My Interest in Scala

As you may know, despite a breif academic background in high performance computing, I have spent the last few years working almost exclusively with the content management system Drupal, building and maintaing websites for both small nonprofits and large corporations. Most of my work has been in managing application configuration through user interfaces, or building custom functionality with PHP (I have also worked with front end languages like CSS and SCSS).

Today, Drupal is hotter than ever, with a bright future in Drupal 8.

So, why am I so fascinated by Scala, when it has no immediate applications to my day job? There are two overarching reasons, practical and intellectual.

From a practical perspective, I see too many shortcomings with the current system I work with to be comfortable continuing to invest much time into it.

Working at Intel, on an enterprise sized application, my perspective has grown tremendously. Scalability has become a tremendous problem for our team. And, our team is not just developers - we serve a much larger group of people who add content to site (web ops), collect data on site usage (business intelligence), and leaders for ongoing and new projects (management, marketing). Each of these teams has unique needs, and a monolithic PHP application is, frankly, serving them poorly - despite the best efforts of our team.

While it may be possible to use PHP in a more robust architecture (a topic for another day), it still does not resolve my intellectual desires. In fact, there is a good chance my team will do just this - which is totally OK!

Frankly, I do not want to be limited to one single knowledge base, one conceptual framework, one programming language. I want to know more about different software systems, how they are implemented, and why. I do not want to be known as just a PHP developer - I want to be a web engineer with extensive PHP experience, plus XYZ. The best developers I have met can coompare and contrast many frameworks and their practicality for a given application. I want to be able to do that.

Although I have no desire to return to college (yet another topic for another day), I do have a desire to learn and expand my skills. The best way to do that is to step outside my comfort zone and take on something new and exciting.

Enter Scala. It is pretty much the opposite of PHP - functional, compiled, and practical for things outside web. It is not easy to just pick up and run with - the syntax is unfamiliar, and pretty much unintelligible unless the programmer has an underlying conceptual understanding of functional programming. And, I have yet to see a single line of asynchronous PHP code (although I have heard it exists at Facebook as HipHop).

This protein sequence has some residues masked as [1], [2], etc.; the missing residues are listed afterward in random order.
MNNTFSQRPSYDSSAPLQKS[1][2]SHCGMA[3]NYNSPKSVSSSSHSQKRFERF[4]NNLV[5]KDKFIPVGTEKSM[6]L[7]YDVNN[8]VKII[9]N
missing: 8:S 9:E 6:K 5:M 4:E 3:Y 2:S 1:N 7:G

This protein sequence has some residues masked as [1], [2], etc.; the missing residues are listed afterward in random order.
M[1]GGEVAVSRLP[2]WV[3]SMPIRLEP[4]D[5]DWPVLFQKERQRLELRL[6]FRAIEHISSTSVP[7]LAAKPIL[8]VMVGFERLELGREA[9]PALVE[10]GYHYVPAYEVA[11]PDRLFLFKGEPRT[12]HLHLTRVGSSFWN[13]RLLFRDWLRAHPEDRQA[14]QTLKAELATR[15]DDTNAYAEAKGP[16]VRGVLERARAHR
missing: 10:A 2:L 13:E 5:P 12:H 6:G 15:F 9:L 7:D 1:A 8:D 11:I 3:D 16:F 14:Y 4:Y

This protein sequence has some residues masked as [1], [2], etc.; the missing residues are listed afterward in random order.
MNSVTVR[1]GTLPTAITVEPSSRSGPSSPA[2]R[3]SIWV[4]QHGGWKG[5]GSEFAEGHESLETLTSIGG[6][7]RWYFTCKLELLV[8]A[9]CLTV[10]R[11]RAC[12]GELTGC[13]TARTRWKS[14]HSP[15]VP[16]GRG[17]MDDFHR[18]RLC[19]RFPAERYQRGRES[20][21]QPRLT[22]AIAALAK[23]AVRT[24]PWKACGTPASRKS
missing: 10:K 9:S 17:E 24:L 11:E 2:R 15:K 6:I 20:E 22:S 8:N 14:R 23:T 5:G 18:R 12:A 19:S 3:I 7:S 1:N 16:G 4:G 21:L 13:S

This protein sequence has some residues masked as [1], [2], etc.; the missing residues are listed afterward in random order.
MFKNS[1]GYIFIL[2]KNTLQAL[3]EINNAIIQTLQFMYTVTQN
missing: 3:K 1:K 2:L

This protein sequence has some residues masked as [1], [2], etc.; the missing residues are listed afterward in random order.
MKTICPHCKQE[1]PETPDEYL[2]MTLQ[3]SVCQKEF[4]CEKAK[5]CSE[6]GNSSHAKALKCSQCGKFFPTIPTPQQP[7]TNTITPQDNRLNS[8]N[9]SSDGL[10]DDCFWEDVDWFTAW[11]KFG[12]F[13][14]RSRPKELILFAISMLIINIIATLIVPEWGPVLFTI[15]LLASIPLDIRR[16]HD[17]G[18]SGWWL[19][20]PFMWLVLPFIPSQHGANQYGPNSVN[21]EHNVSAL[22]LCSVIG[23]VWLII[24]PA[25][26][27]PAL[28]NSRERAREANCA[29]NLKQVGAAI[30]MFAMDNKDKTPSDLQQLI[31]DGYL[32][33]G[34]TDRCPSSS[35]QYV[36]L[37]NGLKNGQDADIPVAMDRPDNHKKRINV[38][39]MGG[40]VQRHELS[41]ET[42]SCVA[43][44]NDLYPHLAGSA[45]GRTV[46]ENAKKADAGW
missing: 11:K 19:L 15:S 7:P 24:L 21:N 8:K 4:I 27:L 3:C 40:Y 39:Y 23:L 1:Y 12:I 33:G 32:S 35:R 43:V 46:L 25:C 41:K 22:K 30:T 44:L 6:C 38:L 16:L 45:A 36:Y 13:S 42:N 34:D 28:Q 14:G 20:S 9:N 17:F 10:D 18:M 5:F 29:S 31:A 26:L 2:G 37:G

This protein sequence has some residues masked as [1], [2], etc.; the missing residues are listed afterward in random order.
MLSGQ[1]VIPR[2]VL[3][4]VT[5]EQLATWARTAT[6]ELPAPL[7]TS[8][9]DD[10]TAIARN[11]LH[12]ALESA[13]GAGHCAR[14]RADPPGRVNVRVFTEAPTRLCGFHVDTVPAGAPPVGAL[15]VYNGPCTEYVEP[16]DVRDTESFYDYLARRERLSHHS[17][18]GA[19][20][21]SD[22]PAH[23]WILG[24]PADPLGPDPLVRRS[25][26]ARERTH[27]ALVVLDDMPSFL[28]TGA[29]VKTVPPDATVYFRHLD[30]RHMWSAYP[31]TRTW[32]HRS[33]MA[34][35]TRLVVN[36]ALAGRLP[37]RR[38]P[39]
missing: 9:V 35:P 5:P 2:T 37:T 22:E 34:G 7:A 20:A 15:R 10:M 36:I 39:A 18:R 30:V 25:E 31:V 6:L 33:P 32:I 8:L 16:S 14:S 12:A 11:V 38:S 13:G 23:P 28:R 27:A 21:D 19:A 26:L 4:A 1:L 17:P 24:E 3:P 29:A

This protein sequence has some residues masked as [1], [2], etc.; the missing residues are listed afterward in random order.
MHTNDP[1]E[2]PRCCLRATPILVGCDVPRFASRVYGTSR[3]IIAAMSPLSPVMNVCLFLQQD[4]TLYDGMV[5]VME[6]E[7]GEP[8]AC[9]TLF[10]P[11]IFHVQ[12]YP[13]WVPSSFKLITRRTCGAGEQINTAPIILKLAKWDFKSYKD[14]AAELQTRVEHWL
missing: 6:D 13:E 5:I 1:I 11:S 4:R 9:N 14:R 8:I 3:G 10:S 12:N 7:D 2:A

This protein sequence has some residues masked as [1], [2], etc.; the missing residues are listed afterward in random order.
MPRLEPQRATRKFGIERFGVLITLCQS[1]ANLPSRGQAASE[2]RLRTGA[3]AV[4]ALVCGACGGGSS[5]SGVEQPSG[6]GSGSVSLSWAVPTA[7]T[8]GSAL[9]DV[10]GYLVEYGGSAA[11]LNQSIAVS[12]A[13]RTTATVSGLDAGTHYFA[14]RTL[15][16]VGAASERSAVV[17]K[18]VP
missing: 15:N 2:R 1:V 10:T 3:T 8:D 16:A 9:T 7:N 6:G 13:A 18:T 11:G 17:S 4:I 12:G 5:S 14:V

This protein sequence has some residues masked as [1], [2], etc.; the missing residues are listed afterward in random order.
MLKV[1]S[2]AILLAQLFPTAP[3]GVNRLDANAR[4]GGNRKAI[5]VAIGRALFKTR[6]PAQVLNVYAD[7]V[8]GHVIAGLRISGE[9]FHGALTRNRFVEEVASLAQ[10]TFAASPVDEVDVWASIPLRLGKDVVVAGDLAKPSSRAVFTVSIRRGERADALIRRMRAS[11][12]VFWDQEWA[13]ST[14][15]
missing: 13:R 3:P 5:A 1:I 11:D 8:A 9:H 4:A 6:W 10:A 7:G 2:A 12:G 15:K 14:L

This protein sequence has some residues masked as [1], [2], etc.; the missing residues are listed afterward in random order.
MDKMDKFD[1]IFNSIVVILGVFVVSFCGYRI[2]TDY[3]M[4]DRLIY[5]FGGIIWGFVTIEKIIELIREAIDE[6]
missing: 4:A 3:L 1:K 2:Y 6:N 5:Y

I figured Scala was a big jump - but not too big. Since I am familiar with parallel processing, understanding futures, promises, streams, actors, and mapping has been relatively easy. But, they were all terms I had never heard before studying functional programming and reactive programming on Coursera.

Scala is used in a variety of applications. Web applications in Scala use an MVC framework called Play. And, while I had never heard of play, I knew about MVC frameworks, and the basic architecture of web applications. So, learning about Play has served as a good bridge for learning Scala.

Outside web, my primary interest is data science, specifically predictive analytics. My most exciting programming project to date is a content recommendation engine we built with Python, Neo4j, and Cypher. Again . . . not Scala. But, learning about functional programming through Scala has opened up a whole new world of possibilities in content recommendation. For example, I had never thought of my Cypher queries as operations on an immutable graph . . . but they are. Executing queries in parallel was difficult to conceptualize in the larger picture of an application written in Python. Without futures, streams, and observables, there is not any good way to perform calculations and also handle incoming data. We simply updated the data daily, from a single source. Now, I now how to write an application which could handle data from multiple sources, being updated in short intervals (or even real time), and write them to handle failure, perform calculations in parallel, and share data to multiple applications simultaneously.

I always compare programming to mathematics. Whether you know it or not, you are surrounded by problems which can only be solved with specific tools. But, you cannot see the problems at all, until you have been taught how to solve them. By making a big jump to a functional language geared toward high performance, threaded, and service-oriented applications, I have started to see my programming problems in a new and exciting way. Scala is awesome.